NEWSLETTER 313 -  March 9 , 2014
Editors-in-Chief:Jack &  Mary Ann Lawford www.landspeedracing.com
President of the Society: Jim Miller, 1-818-846-5139.
Assistant Editor: Richard Parks, Rnparks1@Juno.com
Photographic Editor of the Society: Roger Rohrdanz, beachtruck@juno.com
Northern California Reporter:  Spencer Simon, sparklecraftspecial@yahoo.com
Field Reporter/Historian: Bob Falcon, RFalcon500@aol.com

Click On All Images / Link For more Info / Images

Some Names To Look For In This Newsletter:
President's Corner; Editorials; Ben Jordan, AB Jenkins,   Petersen Publishing, Jim Hill, Tom Medley, Bud Meyer,  Santa Ana Drag Strip Reunion, Tex Smith,

Source Interlink, publishing owner of the former Petersen Publishing performance automotive magazine titles (Hot Rod, Car Craft, etc.) made another major financial announcement Monday.  Three weeks ago Source fired a number of staff editors, including Jeff Smith, ex-Hot Rod editor and current Car Craft editor along with approximately 15 others in the California offices.  They followed that up a week later with another blood-bath in the firm's Tampa offices, with more than a dozen more staffers let go.  My son Patrick Hill, who loved his job and worked above-and-beyond for eight years to produce, was one of the victims in the Tampa office.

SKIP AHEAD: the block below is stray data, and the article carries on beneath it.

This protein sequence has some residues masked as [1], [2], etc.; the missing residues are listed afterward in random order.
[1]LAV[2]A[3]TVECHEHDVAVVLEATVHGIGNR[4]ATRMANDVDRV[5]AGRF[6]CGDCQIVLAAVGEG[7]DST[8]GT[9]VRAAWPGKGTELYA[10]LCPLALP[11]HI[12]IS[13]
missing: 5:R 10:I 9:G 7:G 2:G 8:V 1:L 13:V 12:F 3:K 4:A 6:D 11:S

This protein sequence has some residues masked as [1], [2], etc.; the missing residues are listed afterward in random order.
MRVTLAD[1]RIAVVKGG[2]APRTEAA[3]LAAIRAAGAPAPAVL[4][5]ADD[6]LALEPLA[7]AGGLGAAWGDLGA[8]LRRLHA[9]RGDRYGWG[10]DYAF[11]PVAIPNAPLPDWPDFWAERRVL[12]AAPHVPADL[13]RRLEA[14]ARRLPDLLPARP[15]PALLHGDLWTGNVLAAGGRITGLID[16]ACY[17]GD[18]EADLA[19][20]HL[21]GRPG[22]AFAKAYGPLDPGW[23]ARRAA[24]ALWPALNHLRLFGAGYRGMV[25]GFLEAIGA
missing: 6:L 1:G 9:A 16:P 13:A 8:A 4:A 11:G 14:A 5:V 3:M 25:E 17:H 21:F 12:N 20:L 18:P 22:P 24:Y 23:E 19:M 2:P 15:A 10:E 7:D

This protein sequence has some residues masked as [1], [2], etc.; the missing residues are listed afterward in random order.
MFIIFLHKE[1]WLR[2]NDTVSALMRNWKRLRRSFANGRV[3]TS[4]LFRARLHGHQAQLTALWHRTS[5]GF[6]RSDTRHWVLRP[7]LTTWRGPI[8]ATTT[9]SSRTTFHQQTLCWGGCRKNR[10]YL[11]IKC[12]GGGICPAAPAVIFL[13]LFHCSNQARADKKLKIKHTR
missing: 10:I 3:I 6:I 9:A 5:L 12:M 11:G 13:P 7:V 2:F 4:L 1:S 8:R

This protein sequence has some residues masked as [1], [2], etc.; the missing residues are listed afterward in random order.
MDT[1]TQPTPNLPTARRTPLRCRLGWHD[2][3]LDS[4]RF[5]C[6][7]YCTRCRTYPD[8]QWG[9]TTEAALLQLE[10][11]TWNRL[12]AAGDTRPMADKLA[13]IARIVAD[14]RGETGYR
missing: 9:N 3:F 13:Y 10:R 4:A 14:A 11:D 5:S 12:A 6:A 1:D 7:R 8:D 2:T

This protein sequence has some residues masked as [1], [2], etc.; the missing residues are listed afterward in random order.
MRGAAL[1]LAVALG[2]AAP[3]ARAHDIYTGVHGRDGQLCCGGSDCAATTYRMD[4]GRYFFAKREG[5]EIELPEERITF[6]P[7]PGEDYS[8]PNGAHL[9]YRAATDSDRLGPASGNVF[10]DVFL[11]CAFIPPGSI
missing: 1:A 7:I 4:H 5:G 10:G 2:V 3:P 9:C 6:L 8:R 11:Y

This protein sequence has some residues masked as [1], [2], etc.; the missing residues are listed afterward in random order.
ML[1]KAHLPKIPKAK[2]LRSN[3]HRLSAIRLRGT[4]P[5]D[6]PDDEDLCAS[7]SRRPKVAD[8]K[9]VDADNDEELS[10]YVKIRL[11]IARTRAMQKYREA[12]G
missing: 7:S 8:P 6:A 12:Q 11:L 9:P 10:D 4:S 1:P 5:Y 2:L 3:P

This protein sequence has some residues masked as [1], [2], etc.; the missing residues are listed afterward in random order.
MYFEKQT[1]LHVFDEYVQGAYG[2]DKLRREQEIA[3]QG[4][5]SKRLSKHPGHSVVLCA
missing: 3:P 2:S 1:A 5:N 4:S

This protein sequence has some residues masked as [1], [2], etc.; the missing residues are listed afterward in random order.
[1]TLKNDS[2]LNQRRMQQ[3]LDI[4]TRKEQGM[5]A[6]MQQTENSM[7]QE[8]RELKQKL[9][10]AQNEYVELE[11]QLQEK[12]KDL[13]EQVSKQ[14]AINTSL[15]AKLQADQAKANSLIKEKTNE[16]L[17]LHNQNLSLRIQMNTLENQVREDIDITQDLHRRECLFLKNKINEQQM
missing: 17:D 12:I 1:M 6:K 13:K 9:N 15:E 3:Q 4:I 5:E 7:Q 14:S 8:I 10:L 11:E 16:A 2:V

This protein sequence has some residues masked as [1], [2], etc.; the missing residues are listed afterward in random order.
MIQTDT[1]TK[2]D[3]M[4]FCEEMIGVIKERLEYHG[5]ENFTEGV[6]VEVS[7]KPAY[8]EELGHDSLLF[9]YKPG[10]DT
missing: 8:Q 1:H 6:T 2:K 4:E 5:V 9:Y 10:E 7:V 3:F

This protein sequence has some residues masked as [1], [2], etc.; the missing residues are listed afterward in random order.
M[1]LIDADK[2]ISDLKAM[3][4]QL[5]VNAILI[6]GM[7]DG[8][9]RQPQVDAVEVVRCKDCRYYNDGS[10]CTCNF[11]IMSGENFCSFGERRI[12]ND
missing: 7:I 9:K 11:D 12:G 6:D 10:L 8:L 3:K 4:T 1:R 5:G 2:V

For some time speculation has been that Source management has been feeling heavy pressure from parent owners, primarily financials such as GE Cap, Credit Suisse, and JPMorgan, to maybe sell off the titles and publishing operation.  Source Interlink, a magazine distribution/circulation firm, bought the publishing business and has been watching it decline for several years.  This is yet another example of how NYC/Wall Street financial people can grab a company and utilizing their lack of knowledge of the market or its customer base, take a profitable operation and shove it into financial ruin. Another victory for corporate America!  (information taken from the New York Post)